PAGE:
Star Citizen studio Cloud Imperium raises another $17.25M, bringing total funding to over $338M

James Brightman, Monday, March 30th, 2020 9:51 pm

Cloud Imperium announced on its corporate blog on Friday that it’s secured $17.25 million in additional funding from existing investors, Calder Family Office, Snoot Entertainment, and ITG Investment. All three exercised a “one-time option to purchase further shares [at]… a discounted option price for existing shareholders that was pre-negotiated at the time of the initial investment in 2018.”

The Calder Family was previously involved in a round of investment worth $46 million back in 2018, which was meant to boost development on both Star Citizen and a related offline single-player action game called Squadron 42, starring Gary Oldman, Mark Hamill, and Gillian Anderson. Cloud Imperium was founded in 2012 by renowned developer Chris Roberts (known for Wing Commander) and went on to leverage the peak of video games crowdfunding, generating a record-breaking Kickstarter; public funding for Cloud Imperium surpassed $250 million as of last Christmas and is over $275 million now thanks to well over a million backers.

The cost of games has gone up with each console generation and as PC graphics cards become more powerful. Developers want to be able to take advantage of new tech, creating bigger and more immersive virtual worlds, and that means team sizes (particularly in AAA) have ballooned. It’s not unheard of for blockbuster games to have budgets of $100 million, and that’s before big marketing expenditures are factored in. 

But for almost $340 million raised so far, and a project that’s been in development for the better part of a decade, the pressure is on Cloud Imperium to deliver something special with Star Citizen. It’s arguably a good problem to have, but Cloud Imperium’s harshest critics have compared the ever expanding roadmap and fundraising to a modern day ponzi scheme. 

The game was meant to have been finished back in 2014 but then as funding grew, Roberts’ vision for the project kept growing as well. Forbes noted last year that it’s a game that “may never be ready to play.”

“Those 100 star systems? [Roberts] has not completed a single one. So far he has two mostly finished planets, nine moons and an asteroid,” Forbes pointed out in the middle of 2019. “This is not fraud—Roberts really is working on a game—but it is incompetence and mismanagement on a galactic scale. The heedless waste is fueled by easy money raised through crowdfunding, a Wild West territory nearly free of regulators and rules. Creatives are in charge here, not profit-driven bean counters or deadline-enforcing suits.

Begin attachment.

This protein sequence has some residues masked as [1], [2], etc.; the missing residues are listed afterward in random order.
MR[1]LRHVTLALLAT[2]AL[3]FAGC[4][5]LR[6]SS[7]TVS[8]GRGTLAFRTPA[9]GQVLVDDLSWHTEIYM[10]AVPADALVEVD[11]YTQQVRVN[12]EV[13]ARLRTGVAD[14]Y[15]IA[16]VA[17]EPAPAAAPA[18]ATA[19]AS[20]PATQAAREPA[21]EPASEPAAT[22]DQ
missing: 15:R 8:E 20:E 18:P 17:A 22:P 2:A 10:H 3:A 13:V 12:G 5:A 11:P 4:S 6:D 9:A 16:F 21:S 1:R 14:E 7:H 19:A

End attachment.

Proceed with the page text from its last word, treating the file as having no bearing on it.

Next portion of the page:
“Federal bureaucrats and state lawyers have intervened only in a few egregious situations where there was little effort to make good and a lot of the money was pocketed by the promoters. Many high-profile crowdfunded projects, like the Pebble smartwatch ($43.4 million raised) and the Ouya video game console ($8.6 million), have failed miserably.” 

That same eye-opening Forbes report cites former Cloud Imperium employees who lamented the feature creep, micromanagement and lack of real focus from Roberts. At the same time, there are over 129 complaints filed with the Federal Trade Commission from customers looking for refunds as high as $24,000 (Cloud Imperium sells some ships for thousands of dollars each). 

Roberts has claimed that Star Citizen, available currently in alpha form, is already fully playable in its current state and offers “more functionality and content than a lot of finished games.” But even in this state, the costs have been escalating. As was noted by Variety in 2018, Cloud Imperium was burning through $4 million a month in 2017. 

“Clearly, there is a cost in delivering this substantial game to our community and whilst we carefully manage our server and deployment costs and develop technologies for increased efficiencies, this cost will increase as we deliver to more and more players,” the company said in financial documentation cited by Variety. 

“The engagement with our community is also, of course, a direct consequence of our open development ethos, which has taken us to where we are today, and our events are growing in size and attendance. Consequently, it is not surprising that costs in this entire cost category are rising, climbing to $7.1M globally by 2017 and are likely to continue in that direction as we prepare for releases.”

This sort of constant fundraising, investment and never-ending development is completely unheard of in the games business. There’s no telling how this will end, or if Star Citizen will ever be “finished.” Meanwhile, Squadron 42 is supposed to enter beta by the third quarter of this year. Will it? It, too, has seen multiple delays. The answers for this whole saga just might be somewhere in the stars. © 2024 | All Rights Reserved.